60% of web apps are vulnerable to cross-site scripting attacks. Let that sink in, more than half.
Access controls, specifically policy header misconfigurations, are a significant contributor to these vulnerabilities, an exploit included in the OWASP top ten list of vulnerabilities, despite being a known attack vector for nearly 20 years.
A joint study by Nato and Spanish Joint Cyber Defense Command found that a mere 4% or so of targets used secure policy headers from a sample of one million websites. That’s pretty scary, and this can easily be you, us, or anyone.
This is particularly troubling when the average data breach cost is around $9.44 million per breached organization in the United States. With this in mind, do you know how secure your digital assets actually are?
But fear not! This article will guide you through how to test your Permissions Policy Header configuration with OWASP ZAP, a best-of-breed open source tool, so you can better protect your organization.
The Open Web Application Security Project (OWASP) is a nonprofit organization that works to improve software security. One of its flagship projects is the OWASP Zed Attack Proxy (ZAP), a free and open-source web security scanner.
OWASP ZAP is an easy-to-use integrated penetration testing tool for finding vulnerabilities in web applications. It is designed for people with a wide range of security experience, from beginners to experts. As such, it is ideal for developers and functional testers who are new to penetration testing. ZAP provides automated scanners and tools that allow you to find security vulnerabilities manually.
Here’s a quick list of some of the features provided by OWASP ZAP:
These together constitute some of the most common attack vectors for web applications today and can provide a pretty good understanding of your application's security posture and how to improve it.
We at Jit are big fans of open source security tools and make it our mission to make them easier to adopt and integrate into your CI/CD and common stacks. One of our favorite tools is OWASP ZAP, which provides so much value as a free and open-source tool. Some of these include:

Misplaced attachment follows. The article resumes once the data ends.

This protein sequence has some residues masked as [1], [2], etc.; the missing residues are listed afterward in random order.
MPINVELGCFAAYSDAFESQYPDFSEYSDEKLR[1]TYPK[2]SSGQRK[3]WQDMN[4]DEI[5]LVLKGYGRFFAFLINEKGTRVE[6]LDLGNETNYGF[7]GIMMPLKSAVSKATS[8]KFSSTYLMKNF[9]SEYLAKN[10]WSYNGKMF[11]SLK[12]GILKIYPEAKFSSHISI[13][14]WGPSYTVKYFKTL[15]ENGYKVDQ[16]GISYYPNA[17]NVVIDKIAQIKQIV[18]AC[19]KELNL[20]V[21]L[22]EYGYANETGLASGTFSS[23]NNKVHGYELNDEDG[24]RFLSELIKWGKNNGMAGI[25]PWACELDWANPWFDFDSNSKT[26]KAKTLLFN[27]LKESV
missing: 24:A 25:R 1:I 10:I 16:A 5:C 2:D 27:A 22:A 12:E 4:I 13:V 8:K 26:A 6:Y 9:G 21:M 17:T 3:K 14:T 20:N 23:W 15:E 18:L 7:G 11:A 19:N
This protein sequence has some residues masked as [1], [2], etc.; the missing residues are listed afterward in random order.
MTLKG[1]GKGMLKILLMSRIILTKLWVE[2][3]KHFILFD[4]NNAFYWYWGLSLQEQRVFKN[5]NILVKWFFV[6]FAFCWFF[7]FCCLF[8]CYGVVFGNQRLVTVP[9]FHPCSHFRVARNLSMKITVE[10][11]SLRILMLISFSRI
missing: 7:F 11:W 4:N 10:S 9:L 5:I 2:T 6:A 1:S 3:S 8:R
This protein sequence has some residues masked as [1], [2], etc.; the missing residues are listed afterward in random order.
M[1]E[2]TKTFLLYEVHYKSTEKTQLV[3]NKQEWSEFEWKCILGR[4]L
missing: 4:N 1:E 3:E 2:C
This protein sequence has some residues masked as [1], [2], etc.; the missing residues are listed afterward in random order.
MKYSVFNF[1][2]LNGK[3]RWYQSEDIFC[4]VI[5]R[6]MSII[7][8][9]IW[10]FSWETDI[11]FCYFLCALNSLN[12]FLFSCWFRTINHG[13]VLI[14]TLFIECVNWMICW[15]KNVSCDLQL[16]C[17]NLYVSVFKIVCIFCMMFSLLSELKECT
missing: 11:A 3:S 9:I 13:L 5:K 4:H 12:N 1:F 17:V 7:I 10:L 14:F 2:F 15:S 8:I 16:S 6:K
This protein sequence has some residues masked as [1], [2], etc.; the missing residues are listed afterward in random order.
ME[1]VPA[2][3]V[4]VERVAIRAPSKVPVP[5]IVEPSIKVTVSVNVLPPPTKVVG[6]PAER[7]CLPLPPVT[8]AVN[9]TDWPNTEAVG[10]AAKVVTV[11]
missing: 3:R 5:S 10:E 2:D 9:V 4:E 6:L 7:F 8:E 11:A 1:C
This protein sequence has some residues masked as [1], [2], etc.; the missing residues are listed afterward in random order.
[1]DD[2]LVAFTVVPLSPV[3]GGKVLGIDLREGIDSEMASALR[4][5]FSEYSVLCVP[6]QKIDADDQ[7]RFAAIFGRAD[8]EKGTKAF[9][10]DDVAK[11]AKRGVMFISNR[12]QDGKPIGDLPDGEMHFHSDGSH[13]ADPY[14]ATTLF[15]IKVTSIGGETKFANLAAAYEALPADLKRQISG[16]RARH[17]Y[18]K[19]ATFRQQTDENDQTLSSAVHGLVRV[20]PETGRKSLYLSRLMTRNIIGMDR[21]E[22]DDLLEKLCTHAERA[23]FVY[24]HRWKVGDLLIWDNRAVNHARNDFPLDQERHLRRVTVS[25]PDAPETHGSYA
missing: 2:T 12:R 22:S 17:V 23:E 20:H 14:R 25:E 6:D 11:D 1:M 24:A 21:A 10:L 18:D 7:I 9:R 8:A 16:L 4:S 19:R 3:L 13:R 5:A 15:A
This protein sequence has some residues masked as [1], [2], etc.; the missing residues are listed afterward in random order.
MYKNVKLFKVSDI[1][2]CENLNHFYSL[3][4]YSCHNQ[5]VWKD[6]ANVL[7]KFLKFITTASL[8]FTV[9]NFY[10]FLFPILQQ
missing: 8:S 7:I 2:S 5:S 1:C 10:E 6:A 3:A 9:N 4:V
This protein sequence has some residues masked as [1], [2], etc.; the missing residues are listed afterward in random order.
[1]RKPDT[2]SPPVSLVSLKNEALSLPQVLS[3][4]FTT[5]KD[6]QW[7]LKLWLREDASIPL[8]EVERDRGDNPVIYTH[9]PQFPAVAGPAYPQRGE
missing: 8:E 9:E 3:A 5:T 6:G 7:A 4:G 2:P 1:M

Now that we know why we should use OWASP ZAP let’s see how it works with a real-world and common use case like Permissions Policy Header configuration. A Permissions Policy Header is an HTTP response header that specifies a policy for using permissions in a web page or application.
Using these headers, developers can specify which permissions and privileges their applications should have and restrict which permissions and rights are granted to other web applications. This helps ensure that only the most trusted and well-behaved web applications can access sensitive data and functionalities.
If a malicious user can exploit a broken Permissions Policy Header, they can potentially gain access to sensitive information or even execute malicious code on the server.
Major exploits relating to vulnerable permission policy headers include password reset poisoning, the ability to bypass authentication, routing base SSRF, and web cache poisoning, which can lead to severe data leakage or other types of dangerous attacks on our systems.
So let’s get started with a quick guide on testing Permissions Policy Header configurations with ZAP.
This guide will include:
Let’s get to it.
The first step is downloading OWASP ZAP from your operating system's source.
Once that's completed, run the installer and configure it based on your system requirements. If you need a more detailed explanation (as we said - ZAP comes with excellent tutorials), you can check out the docs here to get yourself set up with ZAP.